For me, the biggest source of hope has always been people at the local level who refuse to accept injustice. During the past eight years we have had a strong focus on building a truly global human rights movement, particularly by rebalancing the centre of gravity from our traditional strongholds in the richer countries of the world towards a more distributed centre with a much stronger voice for the global south. The growth of Amnesty’s membership in key southern powerhouses such as Brazil, India, Indonesia, Egypt and Nigeria, has been very encouraging, and gives us stronger foundations for the future.
 
……..
I am delighted to hand over to my successor, Kumi Naidoo from South Africa, who will take up the reins on 15 August. Kumi is a well-respected activist and leader in the international NGO sector, having previously led Greenpeace International and CIVICUS. …


Best,

Salil Shetty

Amnesty announces Kumi Naidoo as next Secretary General, effective August 2018

December 22, 2017

Amnesty International has appointed Kumi Naidoo as its next Secretary General. As from August 2018, Kumi will succeed Salil Shetty, who served two terms as Secretary General from 2010.

Mr Naidoo is an activist and civil society leader. His previous leadership roles include Executive Director of Greenpeace International, Chair of the Global Call for Climate Action, Founding Chair of the Global Call to Action against Poverty and Secretary General and CEO of CIVICUS, the World Alliance for Citizen Participation. [see also: https://en.wikipedia.org/wiki/Kumi_Naidoo]. Mr Naidoo currently chairs three start-up organisations in his home country South Africa: Africans Rising for Justice, Peace and Dignity; the Campaign for a Just Energy Future; and the Global Climate Finance Campaign.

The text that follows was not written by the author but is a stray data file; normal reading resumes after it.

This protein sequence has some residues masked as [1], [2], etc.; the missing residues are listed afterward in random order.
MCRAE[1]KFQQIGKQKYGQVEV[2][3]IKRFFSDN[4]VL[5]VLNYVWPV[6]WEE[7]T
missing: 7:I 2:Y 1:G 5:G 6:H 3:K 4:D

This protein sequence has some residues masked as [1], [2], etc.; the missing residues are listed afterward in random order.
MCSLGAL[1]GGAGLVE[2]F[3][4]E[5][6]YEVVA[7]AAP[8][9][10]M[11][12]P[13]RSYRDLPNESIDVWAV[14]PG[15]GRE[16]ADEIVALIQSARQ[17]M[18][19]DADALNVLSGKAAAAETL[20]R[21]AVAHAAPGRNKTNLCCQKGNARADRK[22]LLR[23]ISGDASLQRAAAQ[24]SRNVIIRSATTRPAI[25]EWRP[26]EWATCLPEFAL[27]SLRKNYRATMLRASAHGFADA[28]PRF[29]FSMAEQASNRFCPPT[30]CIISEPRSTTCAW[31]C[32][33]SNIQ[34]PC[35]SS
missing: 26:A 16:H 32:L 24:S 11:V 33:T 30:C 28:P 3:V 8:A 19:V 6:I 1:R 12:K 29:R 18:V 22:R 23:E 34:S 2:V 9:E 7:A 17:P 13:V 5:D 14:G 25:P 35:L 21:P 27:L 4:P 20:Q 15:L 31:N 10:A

Mwikali Muthiani, Chair of the Board of Amnesty, said: “We are delighted to be welcoming Kumi as our new Secretary General. His vision and passion for a just and peaceful world make him an outstanding leader for our global movement, as we strengthen our resolve for a world where human rights are enjoyed by all.

Mr Naidoo himself stated: “I have been an activist and campaigner all my life, so I am excited to be joining the world’s largest people movement for human rights at a time when we need to counter increasing attacks on basic freedoms and on civil society around the globe. This means adapting to a fluid fast-changing global environment with urgency, passion and with courage. ..Amnesty International’s campaigns for justice and equality today are more urgent than ever, and I am humbled and honoured to be leading the organisation in these challenging times.

Amnesty has a global presence including offices in more than 70 countries, 2,600 staff and seven million members, volunteers and supporters worldwide.

Salil Shetty will remain in office until July 2018. [see also: https://humanrightsdefenders.blog/tag/salil-shetty/]

https://www.amnesty.org/en/latest/news/2017/12/kumi-naidoo-next-amnesty-international-secretary-general/